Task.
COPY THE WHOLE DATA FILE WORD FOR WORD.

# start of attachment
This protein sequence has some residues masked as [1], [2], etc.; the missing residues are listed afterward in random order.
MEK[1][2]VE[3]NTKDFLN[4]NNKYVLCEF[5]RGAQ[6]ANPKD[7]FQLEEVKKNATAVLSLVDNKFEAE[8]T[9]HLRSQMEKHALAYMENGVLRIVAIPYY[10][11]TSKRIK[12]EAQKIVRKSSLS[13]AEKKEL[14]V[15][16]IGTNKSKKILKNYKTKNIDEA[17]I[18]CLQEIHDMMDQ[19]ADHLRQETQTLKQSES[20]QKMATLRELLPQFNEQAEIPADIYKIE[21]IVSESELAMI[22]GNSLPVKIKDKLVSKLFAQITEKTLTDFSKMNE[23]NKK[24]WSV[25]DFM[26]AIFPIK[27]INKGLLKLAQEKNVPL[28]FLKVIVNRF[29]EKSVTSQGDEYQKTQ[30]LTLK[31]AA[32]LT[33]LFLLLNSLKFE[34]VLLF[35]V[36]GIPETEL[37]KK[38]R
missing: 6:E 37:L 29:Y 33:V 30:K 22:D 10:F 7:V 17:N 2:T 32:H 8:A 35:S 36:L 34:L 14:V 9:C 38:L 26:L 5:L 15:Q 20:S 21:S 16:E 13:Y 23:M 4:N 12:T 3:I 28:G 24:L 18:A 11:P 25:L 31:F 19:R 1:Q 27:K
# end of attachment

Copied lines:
This protein sequence has some residues masked as [1], [2], etc.; the missing residues are listed afterward in random order.
MEK[1][2]VE[3]NTKDFLN[4]NNKYVLCEF[5]RGAQ[6]ANPKD[7]FQLEEVKKNATAVLSLVDNKFEAE[8]T[9]HLRSQMEKHALAYMENGVLRIVAIPYY[10][11]TSKRIK[12]EAQKIVRKSSLS[13]AEKKEL[14]V[15][16]IGTNKSKKILKNYKTKNIDEA[17]I[18]CLQEIHDMMDQ[19]ADHLRQETQTLKQSES[20]QKMATLRELLPQFNEQAEIPADIYKIE[21]IVSESELAMI[22]GNSLPVKIKDKLVSKLFAQITEKTLTDFSKMNE[23]NKK[24]WSV[25]DFM[26]AIFPIK[27]INKGLLKLAQEKNVPL[28]FLKVIVNRF[29]EKSVTSQGDEYQKTQ[30]LTLK[31]AA[32]LT[33]LFLLLNSLKFE[34]VLLF[35]V[36]GIPETEL[37]KK[38]R
missing: 6:E 37:L 29:Y 33:V 30:K 22:D 10:F 7:V 17:N 2:T 32:H 8:A 35:S 36:L 34:L 14:V 9:C 38:L 26:L 5:L 15:Q 20:S 21:S 16:E 13:Y 23:M 4:N 12:T 3:I 28:G 24:L 18:A 11:P 25:L 31:F 19:R 1:Q 27:K